Friday, September 14, 2012

Transition in National Print Media


Mail Clip Art

            This observation of print media’s transition is from recent e-news articles that are reporting a shift in the means of distribution of printed retail advertising inserts. The business deal from a leading direct-mail company is relevant to the transition in print media culture and the future of my coupon collection. This acknowledgment of an aspect of print media culture’s transitional process contributes to the printed coupons longevity.
            Valassis Communications has a business partnership with the United States Postal Service (USPS). The deal is aimed to increase Valassis’ mailings of ad circulars by a million pieces of mail within the next year and is estimated to bring $15 million dollars over a three-year period to USPS.[1] Valassis Communications is one of the leading corporations in the marketing service industry as well as a distributor of coupons. The company deals by means of postal mail, newspaper, and internet.[2] The transition in the print media culture, especially with newspapers, has contributed to the Valasis Communications business deal with the USPS.
            The e-article Newspapers and the Postal Service, Both Struggling for Survival, Wage War on Each Other in the Tech&Trend section of the International Business Times focuses on the similarities of newspapers and USPS. Both have struggled to adapt to electronic communication, and rely heavily on advertisers for an income source. As the article’s title expresses, a tight market has placed these traditional allies of print media in a position to become competitors. Newspapers and the USPS share an advertiser driven model that has maintained an income and provided services, for next to nothing, that have provided a communication source for Americans to stay informed and connected.[3] Newspapers have not shifted to be completely online because of the revenue from advertising circulars in the Sunday editions.
            The attention to the advertisers needs was referred to in my blog, Local & National Print Media Observation on Tues. June 26, 2012. I specified an NPR interview with Times-Picayune reporter, Mark Schleifstein and his mention of the “unknown” with the transition in print media culture. He relates these concepts of the unknown not only to keeping an audience with the new products (internet base), but also the effect of keeping the advertisers happy with the new products. I continue in the June 26th blog post with my Print Media Coupon as Artifact essay that sites a 2008 MSN Money article that about 75% of coupons are issued in the Sunday paper as well as grocery and drug companies that have no plans to stop printed-paper coupons until consumers further use of the e-coupons. My references not only related to Schleifstein’s comment, but also the business deal between Valassis Communications and USPS. The agreement not only produces a well-needed revenue for the USPS, it provides Valassis Communications with a distributor that is focused on print media content.
            The Newspaper Association of America (NAA) is stunned with the deal that will create an “anti-competitive” environment, according to the International Business Times article. The newspapers will lose advertising dollars to the competitor (USPS) with the direct mail service.[4] The New York Times e-news article ends with a post office statement that the deal will help with the mail service and not harm newspapers revenue. The statement continues with the ad circular that is distributed by the mail service would be from national retailers and would not include ads from regional or local advertisers.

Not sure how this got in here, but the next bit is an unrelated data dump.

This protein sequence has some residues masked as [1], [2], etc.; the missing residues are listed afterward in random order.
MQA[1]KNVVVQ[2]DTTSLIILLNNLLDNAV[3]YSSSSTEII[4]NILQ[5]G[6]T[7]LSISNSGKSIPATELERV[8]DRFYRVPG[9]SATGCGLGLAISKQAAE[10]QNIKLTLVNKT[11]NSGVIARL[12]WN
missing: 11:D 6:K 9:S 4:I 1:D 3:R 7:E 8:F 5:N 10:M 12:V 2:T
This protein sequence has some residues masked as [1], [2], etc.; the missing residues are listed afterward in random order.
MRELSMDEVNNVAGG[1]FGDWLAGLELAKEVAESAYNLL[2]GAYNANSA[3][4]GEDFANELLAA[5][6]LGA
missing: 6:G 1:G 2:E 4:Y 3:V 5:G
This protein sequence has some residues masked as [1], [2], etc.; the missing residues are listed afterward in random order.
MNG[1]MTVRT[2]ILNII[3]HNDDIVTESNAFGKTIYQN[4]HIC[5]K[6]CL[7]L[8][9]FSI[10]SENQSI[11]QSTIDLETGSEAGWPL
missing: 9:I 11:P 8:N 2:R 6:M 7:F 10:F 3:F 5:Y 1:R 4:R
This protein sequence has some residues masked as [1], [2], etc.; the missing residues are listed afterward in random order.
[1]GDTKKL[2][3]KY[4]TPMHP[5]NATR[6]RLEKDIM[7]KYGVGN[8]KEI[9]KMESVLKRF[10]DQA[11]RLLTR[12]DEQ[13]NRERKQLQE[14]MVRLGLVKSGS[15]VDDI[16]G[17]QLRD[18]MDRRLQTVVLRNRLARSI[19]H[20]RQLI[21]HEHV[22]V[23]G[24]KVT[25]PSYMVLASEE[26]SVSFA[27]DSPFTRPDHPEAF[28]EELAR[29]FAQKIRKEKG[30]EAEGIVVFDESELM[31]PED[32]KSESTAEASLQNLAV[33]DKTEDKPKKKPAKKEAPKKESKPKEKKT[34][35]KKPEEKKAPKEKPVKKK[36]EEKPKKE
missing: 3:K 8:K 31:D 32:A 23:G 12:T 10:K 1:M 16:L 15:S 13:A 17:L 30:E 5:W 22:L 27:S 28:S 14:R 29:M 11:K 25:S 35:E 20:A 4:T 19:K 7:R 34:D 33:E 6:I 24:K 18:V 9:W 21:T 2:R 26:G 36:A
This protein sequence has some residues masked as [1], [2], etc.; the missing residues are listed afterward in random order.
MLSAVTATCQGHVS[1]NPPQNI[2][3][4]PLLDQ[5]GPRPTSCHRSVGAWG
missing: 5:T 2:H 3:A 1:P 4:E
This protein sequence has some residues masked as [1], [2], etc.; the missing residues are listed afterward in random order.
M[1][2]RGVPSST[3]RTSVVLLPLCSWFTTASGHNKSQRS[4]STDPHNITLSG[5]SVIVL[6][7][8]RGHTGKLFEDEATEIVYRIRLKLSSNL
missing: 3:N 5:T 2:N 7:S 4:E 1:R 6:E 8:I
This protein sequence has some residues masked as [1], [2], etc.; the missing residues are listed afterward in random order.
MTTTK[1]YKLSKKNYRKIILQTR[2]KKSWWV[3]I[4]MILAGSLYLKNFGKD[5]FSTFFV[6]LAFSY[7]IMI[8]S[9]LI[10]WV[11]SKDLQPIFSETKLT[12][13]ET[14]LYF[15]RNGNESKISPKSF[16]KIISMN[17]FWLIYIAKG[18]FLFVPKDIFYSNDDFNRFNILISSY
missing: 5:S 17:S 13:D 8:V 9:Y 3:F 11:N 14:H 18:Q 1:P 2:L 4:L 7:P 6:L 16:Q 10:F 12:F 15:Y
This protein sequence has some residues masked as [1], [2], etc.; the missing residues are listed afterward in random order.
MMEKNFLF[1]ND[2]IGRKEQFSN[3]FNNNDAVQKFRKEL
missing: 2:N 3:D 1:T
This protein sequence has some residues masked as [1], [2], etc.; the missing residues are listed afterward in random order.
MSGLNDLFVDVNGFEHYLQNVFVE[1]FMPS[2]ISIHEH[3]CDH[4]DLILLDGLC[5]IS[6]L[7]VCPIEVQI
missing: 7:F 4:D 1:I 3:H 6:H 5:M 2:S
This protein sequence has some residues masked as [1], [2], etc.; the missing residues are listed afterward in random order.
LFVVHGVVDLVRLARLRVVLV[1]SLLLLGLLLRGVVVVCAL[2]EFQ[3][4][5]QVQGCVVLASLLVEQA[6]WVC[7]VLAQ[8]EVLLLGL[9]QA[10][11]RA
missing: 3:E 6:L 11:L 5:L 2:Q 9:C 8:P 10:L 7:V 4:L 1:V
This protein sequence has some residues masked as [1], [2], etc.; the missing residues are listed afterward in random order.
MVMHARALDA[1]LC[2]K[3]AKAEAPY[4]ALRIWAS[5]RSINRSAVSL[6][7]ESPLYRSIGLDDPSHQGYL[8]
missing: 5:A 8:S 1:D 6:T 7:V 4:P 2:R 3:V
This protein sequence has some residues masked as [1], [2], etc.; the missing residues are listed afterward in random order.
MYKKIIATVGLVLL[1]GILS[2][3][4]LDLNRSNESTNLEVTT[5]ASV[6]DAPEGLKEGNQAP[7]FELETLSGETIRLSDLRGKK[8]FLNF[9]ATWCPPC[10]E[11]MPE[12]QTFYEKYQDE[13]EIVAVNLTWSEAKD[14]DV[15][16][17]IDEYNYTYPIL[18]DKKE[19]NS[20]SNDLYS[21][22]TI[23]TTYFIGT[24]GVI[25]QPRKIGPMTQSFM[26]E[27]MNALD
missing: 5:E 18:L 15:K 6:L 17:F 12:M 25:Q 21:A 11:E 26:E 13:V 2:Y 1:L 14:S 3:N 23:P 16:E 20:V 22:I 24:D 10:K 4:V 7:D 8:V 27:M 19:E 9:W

With my experience of receiving coupons in the postal mail and through my local paper, there is a dissimilarity of the type of distribution that is mentioned in the New York Times article. These categories of national and regional/ local retailers are implying a “cut and dry” idea of division between newspaper and postal mail delivery. I receive three styles of ad circulars or coupon base content from my postal mail delivery. I do receive a Valassis Communications style ad circular each week, which is its consumer brand RedPlum.[5] RedPlum presents a packet to my area of local and regional grocery store ads as well as national and local restaurant coupons. Other distributors of local business coupons are the Clipper magazine, which is an ad booklet, and I receive an envelope of savings from ValuPak. The envelope contains single printed sheet ads with local coupons to use in my local county within my state. I would estimate that I receive as many local coupons from the postal mail as I do with my local newspaper. This dissimilarity from the postal service statement in my area could have many contributing factors. Such as the postal service direct method of distribution of print media and my local paper raising the price of the print edition. These are assumption since my research has not gone in the direction of local business means of advertising.  
            The Valassis Communications business deal with the USPS is a demonstrated act toward the longevity of the print media coupon. Since I receive a Valassis Communications style ad circular I will look for any new inclusions to the style I have been receiving for a year. This deal brings new questions to the newspaper industry for the products they will be offering to their advertisers. The deal contributes a new insight to the print media culture transition. Currently for the collecting process of the coupon collection this is an indication of another transitional point beyond the visual image of a print media coupon and a QR code.
           
             
           

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